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Structural studies of sol-gel and related materials by SAS and diffraction

Dore and Webber

1) Pore size distribution functions

Sol-gel silicas have a complex structure on a mesoscopic scale and various experimental techniques may be used to determine the characteristics. One of the most direct methods is to use small-angle scattering of either x-rays or thermal neutrons. The scattering 'contrast' between different regions gives an intensity profile that is representative of the distribution of mass [or voids] within the material and since it relies on the interference of coherently scattered radiation there are no approximations in the formalism.

The SAXS or SANS pattern is readily measured using either reactor neutron or synchrotron x-ray sources; the count rates are large [for a 1 mm thick sample] and the SAS profile is usually measured in a period of a few minutes. The interpretation of the results is more complicated and requires modelling techniques in which polydispersity and fractal features may need to be incorporated into the fitting routine.

2) Experimental facilities

The UKC group uses various international facilities for studies of sol-gel silicas and other mesoporous materials. Recent neutron work has been conducted on the D22 instrument at the Institut Laue Langevin [ILL] and PAXE at the Orphee reactor, CEA, Saclay for SANS. X-ray work has been developing on the ID01 instrument at the European Synchrotron Radiation Facility [ESRF] for SAXS; all these facilities are in France and are supported by European or national funding resources. Beam-time is allocated on a competitive basis with applications submitted for two periods of six months. Frequently, the work is conducted as a collaboration with the instrument scientists and/or with groups from other laboratories.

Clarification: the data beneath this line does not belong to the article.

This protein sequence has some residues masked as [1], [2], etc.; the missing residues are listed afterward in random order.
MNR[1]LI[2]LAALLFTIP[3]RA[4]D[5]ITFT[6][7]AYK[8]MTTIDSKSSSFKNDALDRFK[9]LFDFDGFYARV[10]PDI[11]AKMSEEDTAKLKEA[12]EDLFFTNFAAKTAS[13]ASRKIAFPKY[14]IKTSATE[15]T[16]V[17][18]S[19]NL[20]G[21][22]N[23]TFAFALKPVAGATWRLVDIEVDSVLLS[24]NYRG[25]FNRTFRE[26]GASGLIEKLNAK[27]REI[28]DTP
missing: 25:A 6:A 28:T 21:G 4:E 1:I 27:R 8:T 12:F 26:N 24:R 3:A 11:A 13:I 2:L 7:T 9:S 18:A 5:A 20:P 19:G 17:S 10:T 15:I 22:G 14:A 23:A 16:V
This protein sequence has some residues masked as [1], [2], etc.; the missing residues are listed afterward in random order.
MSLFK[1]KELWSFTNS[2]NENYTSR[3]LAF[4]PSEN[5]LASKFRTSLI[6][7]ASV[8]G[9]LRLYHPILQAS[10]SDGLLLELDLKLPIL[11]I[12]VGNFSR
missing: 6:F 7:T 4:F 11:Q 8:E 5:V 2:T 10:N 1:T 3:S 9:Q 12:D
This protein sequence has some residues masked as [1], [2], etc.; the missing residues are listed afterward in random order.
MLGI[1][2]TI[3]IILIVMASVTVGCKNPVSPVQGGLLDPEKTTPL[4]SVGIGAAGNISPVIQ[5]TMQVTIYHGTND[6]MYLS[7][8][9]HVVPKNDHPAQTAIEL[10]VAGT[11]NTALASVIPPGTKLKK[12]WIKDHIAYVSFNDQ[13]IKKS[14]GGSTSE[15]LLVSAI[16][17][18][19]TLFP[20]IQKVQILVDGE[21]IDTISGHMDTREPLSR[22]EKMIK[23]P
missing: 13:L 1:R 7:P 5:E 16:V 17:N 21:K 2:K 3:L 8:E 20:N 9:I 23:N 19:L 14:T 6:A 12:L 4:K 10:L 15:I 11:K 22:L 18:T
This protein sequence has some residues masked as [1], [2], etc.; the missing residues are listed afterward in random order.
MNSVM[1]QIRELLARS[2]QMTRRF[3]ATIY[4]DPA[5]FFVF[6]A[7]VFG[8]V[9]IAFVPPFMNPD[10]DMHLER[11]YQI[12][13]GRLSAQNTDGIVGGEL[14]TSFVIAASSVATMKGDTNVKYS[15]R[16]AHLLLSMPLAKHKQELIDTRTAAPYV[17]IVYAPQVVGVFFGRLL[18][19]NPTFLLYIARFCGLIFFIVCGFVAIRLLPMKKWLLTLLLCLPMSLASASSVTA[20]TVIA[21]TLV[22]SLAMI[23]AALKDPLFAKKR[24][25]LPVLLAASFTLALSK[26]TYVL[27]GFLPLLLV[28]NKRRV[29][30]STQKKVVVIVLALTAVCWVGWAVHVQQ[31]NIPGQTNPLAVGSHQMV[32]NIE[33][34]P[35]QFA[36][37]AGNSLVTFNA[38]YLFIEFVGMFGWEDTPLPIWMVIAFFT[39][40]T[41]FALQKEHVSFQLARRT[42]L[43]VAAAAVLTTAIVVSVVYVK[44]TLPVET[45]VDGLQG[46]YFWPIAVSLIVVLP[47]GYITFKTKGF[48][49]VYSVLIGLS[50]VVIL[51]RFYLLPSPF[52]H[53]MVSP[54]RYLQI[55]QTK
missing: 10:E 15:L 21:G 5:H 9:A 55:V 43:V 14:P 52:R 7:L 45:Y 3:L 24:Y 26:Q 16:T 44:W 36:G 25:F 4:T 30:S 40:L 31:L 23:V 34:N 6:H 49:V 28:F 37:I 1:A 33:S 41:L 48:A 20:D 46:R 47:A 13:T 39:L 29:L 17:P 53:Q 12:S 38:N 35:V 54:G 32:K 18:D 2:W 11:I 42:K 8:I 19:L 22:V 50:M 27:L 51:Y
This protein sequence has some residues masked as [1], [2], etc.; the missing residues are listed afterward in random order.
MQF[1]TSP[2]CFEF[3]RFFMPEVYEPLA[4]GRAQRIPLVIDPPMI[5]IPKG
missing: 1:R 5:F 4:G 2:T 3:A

3) Experimental techniques

i) Spatial range
The principles of small angle scattering are given in the literature and the details of the available instruments can be accessed through the websites of the central facilities. Essentially, the scattered intensity I(Q) is measured as a function of the scattering vector, Q [or k] using a multidetector to record the profile for an incident monochromatic beam; most SAS instruments cover a range of 10-3 to 0.1 -1, corresponding to a spatial range of 50 to 1µ. The intensity may vary over many decades in magnitude. Special techniques of ultra-low small-angle scattering [USAXS] may be used to study the profile at lower Q-values corresponding to larger distributions in real space.

ii) Confined liquids and contrast-matching
In many cases it is useful to study materials confined within the pores. If the pores are fully filled the contrast is modified and the intensity of the SAS signal is changed. In the case of SANS, scattering length density,, can be varied by selective H/D isotopic substitution to vary the contrast in a controlled manner. In some situations it is possible to contrast match the pore matrix with the liquid so that additional information on the filling can be studied. Another development is to study the time and spatial evolution of the I(Q,x,t) pattern through vapour phase condensation although few experiments have yet exploited this process.